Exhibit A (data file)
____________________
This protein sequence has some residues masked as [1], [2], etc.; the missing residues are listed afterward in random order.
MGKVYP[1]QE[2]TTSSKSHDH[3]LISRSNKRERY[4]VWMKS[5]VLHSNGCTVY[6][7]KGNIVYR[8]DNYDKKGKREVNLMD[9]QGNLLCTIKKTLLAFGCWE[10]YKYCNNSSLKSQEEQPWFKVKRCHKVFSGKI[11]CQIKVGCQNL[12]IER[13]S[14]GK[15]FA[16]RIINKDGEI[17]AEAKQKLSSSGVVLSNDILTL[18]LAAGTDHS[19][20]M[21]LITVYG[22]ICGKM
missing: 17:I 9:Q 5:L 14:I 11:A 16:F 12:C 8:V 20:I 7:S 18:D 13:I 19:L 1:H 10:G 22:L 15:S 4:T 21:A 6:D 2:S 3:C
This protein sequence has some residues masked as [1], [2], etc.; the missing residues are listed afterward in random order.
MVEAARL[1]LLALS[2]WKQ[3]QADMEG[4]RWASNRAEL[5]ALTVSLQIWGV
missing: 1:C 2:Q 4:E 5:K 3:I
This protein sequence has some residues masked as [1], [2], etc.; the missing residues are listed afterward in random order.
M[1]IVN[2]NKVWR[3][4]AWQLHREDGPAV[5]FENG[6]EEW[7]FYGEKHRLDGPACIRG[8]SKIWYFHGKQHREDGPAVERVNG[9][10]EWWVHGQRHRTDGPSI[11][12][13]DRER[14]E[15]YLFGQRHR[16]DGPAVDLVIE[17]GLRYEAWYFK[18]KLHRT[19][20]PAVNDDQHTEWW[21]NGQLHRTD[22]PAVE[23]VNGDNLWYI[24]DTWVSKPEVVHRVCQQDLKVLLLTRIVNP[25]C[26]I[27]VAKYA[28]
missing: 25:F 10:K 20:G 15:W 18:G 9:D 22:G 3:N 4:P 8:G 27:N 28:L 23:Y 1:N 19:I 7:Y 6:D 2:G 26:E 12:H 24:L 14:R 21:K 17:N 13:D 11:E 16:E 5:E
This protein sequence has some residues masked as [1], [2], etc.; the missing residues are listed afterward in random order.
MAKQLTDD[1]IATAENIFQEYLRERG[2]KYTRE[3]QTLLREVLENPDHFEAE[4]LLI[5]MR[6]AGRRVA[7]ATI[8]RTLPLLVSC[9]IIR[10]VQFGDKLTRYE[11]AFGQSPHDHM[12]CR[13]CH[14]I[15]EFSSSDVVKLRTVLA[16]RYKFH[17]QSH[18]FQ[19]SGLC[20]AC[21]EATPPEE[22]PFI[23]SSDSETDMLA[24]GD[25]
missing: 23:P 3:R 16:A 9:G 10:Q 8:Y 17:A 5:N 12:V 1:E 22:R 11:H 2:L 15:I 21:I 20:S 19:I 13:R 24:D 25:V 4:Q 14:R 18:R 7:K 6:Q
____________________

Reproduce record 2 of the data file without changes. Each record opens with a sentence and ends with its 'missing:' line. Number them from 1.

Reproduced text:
This protein sequence has some residues masked as [1], [2], etc.; the missing residues are listed afterward in random order.
MVEAARL[1]LLALS[2]WKQ[3]QADMEG[4]RWASNRAEL[5]ALTVSLQIWGV
missing: 1:C 2:Q 4:E 5:K 3:I